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Last edited 15 Jan 2021
Systems approach to building design and construction
A systems approach is a concept built on the idea that all things are connected and dependent on each other. It is associated with business, but can also be applied to construction in terms of project management and other areas such as safety, infrastructure and net-zero buildings.
As an intellectual concept, the systems approach originated in the 1940s and 1950s. It was first formally proposed by Ludwig von Bertalanffy (originally known as general system theory or GST), an Austrian biologist who proposed the idea that open, organic systems (such as living things) were not necessarily ruled by classical laws of thermodynamics. He recognised that these elements were affected by, or interacted with, the environment, which meant understanding the system required an examination of each element along with its related processes.
A systems approach considers the attributes of an entire system to achieve the objective of a system through the anticipation of complex behaviours. It considers two basic components: elements (or components) and linking processes:
- Elements are essential, connected things such as objects, people, structures, events, concepts, behavioural patterns and so on. These interacting elements create a system of interest (SOI).
- Processes in the system are those events that transform the SOI into a holistic entity. Each element of the system plays its own role in the process towards becoming a complex whole.
 A systems approach to construction
A systems approach to the built environment looks at how elements (or components) in the building work together as a whole instead of considering how the elements perform or function on their own. A successful outcome will require the development and application of linking processes - perhaps in the form of specifications - based on the purpose of the completed project.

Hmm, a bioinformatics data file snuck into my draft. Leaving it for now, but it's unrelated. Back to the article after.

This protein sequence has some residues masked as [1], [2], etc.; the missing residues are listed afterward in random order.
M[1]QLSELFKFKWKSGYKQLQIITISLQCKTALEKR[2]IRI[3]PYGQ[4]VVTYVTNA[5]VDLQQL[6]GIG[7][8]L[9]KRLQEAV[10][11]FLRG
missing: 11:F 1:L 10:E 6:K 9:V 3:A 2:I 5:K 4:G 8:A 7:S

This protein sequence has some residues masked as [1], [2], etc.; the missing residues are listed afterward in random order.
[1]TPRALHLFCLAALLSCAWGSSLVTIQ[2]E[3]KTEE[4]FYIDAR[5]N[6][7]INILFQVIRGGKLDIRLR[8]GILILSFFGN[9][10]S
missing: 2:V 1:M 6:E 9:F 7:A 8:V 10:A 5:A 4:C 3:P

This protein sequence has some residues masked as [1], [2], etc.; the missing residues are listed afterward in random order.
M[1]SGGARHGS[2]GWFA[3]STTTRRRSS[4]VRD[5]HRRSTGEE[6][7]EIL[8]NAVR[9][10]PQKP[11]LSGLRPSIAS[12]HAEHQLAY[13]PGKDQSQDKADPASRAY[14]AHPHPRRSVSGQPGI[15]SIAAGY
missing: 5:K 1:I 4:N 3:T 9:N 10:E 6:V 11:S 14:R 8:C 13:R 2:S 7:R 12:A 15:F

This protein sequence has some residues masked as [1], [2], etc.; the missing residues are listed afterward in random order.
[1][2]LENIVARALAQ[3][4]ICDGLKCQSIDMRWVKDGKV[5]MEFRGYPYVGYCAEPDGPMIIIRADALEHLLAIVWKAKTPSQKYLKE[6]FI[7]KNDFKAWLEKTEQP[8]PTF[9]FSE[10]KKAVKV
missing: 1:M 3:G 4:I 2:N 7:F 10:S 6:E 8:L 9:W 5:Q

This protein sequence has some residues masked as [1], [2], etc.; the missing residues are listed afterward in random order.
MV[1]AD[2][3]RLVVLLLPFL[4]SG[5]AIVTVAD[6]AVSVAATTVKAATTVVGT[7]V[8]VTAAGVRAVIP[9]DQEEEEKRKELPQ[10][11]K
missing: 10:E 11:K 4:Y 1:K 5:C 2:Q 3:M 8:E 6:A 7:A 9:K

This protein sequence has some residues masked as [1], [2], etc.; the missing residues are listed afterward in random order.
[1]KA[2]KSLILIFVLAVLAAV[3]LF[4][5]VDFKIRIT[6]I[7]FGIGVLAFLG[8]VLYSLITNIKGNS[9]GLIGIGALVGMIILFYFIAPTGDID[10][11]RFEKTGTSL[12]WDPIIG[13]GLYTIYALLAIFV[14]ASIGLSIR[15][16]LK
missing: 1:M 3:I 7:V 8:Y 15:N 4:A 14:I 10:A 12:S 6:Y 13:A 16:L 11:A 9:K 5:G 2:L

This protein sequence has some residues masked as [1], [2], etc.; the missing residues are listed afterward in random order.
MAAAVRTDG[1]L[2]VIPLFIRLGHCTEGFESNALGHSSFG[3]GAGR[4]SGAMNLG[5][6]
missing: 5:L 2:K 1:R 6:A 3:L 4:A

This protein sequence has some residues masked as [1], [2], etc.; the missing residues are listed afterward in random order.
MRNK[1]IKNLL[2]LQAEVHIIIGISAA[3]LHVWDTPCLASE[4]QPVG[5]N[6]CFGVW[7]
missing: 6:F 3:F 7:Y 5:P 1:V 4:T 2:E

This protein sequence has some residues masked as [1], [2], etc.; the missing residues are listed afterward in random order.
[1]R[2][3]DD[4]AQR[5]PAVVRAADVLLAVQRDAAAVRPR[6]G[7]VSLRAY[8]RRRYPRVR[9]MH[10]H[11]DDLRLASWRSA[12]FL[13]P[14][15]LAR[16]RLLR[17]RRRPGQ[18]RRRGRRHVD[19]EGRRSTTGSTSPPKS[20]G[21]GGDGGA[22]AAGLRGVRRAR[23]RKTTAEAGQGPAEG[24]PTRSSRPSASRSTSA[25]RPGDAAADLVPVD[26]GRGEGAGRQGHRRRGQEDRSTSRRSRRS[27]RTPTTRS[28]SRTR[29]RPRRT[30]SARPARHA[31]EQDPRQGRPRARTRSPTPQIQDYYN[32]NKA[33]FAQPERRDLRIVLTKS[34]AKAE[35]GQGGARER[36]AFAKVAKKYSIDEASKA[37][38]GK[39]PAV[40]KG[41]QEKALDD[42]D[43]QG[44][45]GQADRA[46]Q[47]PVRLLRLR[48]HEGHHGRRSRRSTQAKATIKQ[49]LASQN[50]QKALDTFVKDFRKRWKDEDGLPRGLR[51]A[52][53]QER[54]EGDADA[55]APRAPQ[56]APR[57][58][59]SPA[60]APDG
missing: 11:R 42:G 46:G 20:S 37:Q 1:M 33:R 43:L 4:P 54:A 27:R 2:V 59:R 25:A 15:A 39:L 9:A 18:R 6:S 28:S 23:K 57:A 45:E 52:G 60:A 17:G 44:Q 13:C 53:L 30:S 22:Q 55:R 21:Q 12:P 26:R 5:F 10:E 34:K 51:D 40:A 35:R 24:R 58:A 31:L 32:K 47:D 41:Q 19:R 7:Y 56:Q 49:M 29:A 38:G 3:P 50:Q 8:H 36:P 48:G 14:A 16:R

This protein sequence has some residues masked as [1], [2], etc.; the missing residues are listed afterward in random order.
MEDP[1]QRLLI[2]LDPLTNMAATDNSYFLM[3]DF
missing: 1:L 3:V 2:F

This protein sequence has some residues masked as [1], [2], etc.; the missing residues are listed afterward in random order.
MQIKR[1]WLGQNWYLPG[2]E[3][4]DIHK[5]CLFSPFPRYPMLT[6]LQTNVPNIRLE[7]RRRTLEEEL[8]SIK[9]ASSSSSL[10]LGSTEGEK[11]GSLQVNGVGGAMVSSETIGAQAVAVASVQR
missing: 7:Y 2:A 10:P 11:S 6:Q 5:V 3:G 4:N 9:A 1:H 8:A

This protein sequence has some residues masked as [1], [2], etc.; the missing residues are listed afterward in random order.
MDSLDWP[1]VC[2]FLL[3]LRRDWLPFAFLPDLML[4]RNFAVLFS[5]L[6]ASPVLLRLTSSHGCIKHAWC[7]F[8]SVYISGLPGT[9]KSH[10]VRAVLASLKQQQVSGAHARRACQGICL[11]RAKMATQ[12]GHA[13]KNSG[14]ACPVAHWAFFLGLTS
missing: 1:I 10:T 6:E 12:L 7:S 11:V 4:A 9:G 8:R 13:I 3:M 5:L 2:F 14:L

The importance of a systems approach to construction was raised in the examination of consequences associated with the Grenfell Tower fire. In Building a Safer Future, Dame Judith Hackitt suggests that; “…there is a need for a radical rethink of the whole system and how it works. This is most definitely not just a question of the specification of cladding systems, but of an industry that has not reflected and learned for itself, nor looked to other sectors.”
As a result, Building a Safer Future puts forward the idea of delivering building safety as a system rather than by considering a series of competing or isolated objectives. The significance of a systems approach is stressed in terms of risk management, considering the layers of protection to ensure building safety for every structure that falls under the regulatory framework.
The risk management diagram above shows the layers of protection which may be in place for a high rise residential building to prevent and mitigate the risk of a large fire. Each of these layers of protection form part of an integrated safety strategy for the building. Some layers are physical and inherently provide higher levels of protection when installed. Some layers are system related: in other words a competent person needs to appropriately instal and maintain a physical control for it to deliver its protective function.
The report also suggests the regulatory framework should treat the building as a single entity (a system encompassing sub-systems) and a new over-arching Approved Document should be published describing the system and the holistic analyses that must be completed when undertaking building work. This should define the requirement to understand the interactions of the system and its comprising subsystems in both normal operation and outside normal conditions.
 Related articles on Designing Buildings Wiki
- A systems approach to net-zero.
- Building systems.
- Career development for infrastructure leaders.
- Grenfell Tower articles.
- Grenfell Tower Fire.
- Hackitt review of the building regulations and fire safety, final report.
- Risk management.
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